I remember walking into my ninth grade typing class. I sat down, got out a piece of paper, and began typing. The teacher, looked at me, “such a studious student.” I can’t remember her name, but I never forgot what she said. I didn’t have a clue what studious meant. I guess I should have asked her, but I figured it had to be something good, cause she smiled when she said it and she didn’t say it to any to other student. I liked the way it made me feel. The minute I got home I ran to the dictionary to look up the word.
Studious: showing great care or attention, diligent, with a purpose in mind.
Words have power. They take on a life of their own. They become a part of your essence, they define you or they break you.
When I started teaching I wanted to give another student that same experience. I tried to remember to say kind thougthful words. I’m sure in twenty three years I said something that encouraged somebody. I retired from public school this year. My teaching career is going in another direction. I guess that’s what got me to thinking: What the heck will I be remembered for?
Einstien’s teacher wrote on his school report, “He will never amount to anything”, 1895. Thank God we don’t have a name for this person. John Lennon’s teacher wrote, “Hopeless. Rather a clown in class.”
I ran into a former student in church a couple of weeks ago. I was standing in the lobby before church. Out of no where this hugh linebacker of a man comes up and grabs me. “Hey Ms Montgomery. It’s so good to see you. You still look the same. I told my mom that was you up front.”
My mind is racing. I’m standing there praying God please tell me this kids name, you know they expect you to remember their name. I take a closer look; I’m rattling through file cabinets in my mind. I’m getting close, but still no name. I remembered the boyish smile, but that’s about it, “Hey sweetie, how are you? You look great, still not a clue. The fog is lifting, I remember I taught him in fourth grade. I just need a little more time. He obviously didn’t get on my nerves, I would have remembered him right away. “You know Ms. Montgomery I will never forget you. You are the reason I finised school. The principal wanted to retain me, but you spoke up for me. You told her to give you to the end of the year. Because you didn’t give up on me. I couldn’t give up on myself.”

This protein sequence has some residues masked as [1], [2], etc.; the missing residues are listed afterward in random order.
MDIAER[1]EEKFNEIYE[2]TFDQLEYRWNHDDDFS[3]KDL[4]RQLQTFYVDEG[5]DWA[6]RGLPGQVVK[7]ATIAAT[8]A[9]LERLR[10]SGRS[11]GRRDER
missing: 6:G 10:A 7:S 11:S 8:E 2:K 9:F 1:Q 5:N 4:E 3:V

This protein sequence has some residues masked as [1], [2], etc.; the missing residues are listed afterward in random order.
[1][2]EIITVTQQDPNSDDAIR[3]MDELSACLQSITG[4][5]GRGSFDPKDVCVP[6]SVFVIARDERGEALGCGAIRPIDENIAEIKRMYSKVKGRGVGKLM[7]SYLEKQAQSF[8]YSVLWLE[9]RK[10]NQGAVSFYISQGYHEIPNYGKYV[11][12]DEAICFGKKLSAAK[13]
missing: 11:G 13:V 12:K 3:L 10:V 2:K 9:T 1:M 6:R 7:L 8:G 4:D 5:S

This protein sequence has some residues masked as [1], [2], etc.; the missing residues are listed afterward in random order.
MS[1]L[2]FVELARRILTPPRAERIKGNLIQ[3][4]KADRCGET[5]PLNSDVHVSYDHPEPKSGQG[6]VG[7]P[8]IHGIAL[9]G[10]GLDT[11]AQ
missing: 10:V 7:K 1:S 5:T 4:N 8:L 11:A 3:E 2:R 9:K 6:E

I’m speechless. He went on to tell me that he has a great job, he started his own ministry for the homeless, and was about to start a non-profit for youthful offender. I’m almost on the floor in tears, I stopped another random person in the lobby and told her this is one of my student, he is such a wonderful young man. I still don’t have a name, and it really doesn’t matter. I made a difference in this young man’ life. That’s how he will remember me. Eventually one of his friend’s walked by and called his name. Not that it helped. I have no memory of speaking up for this student. I thank God I did, because he will go on to make a difference in someone else’ life; and that’s all that matters.
With twenty three years of teaching behind me Brandon (I will never forget his name again) is leading a happy productive life. When ever he sees me tells that same story to whom ever he is with and I’m back in ninth grade typing class again.